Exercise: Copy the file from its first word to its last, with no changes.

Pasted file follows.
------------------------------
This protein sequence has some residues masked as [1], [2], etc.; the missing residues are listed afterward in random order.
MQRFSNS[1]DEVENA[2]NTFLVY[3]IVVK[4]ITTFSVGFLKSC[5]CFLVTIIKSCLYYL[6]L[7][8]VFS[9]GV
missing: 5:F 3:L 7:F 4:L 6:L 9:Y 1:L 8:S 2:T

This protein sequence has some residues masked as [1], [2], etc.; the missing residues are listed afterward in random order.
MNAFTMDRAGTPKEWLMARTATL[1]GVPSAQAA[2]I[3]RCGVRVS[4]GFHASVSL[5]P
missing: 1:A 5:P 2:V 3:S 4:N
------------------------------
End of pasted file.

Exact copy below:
This protein sequence has some residues masked as [1], [2], etc.; the missing residues are listed afterward in random order.
MQRFSNS[1]DEVENA[2]NTFLVY[3]IVVK[4]ITTFSVGFLKSC[5]CFLVTIIKSCLYYL[6]L[7][8]VFS[9]GV
missing: 5:F 3:L 7:F 4:L 6:L 9:Y 1:L 8:S 2:T

This protein sequence has some residues masked as [1], [2], etc.; the missing residues are listed afterward in random order.
MNAFTMDRAGTPKEWLMARTATL[1]GVPSAQAA[2]I[3]RCGVRVS[4]GFHASVSL[5]P
missing: 1:A 5:P 2:V 3:S 4:N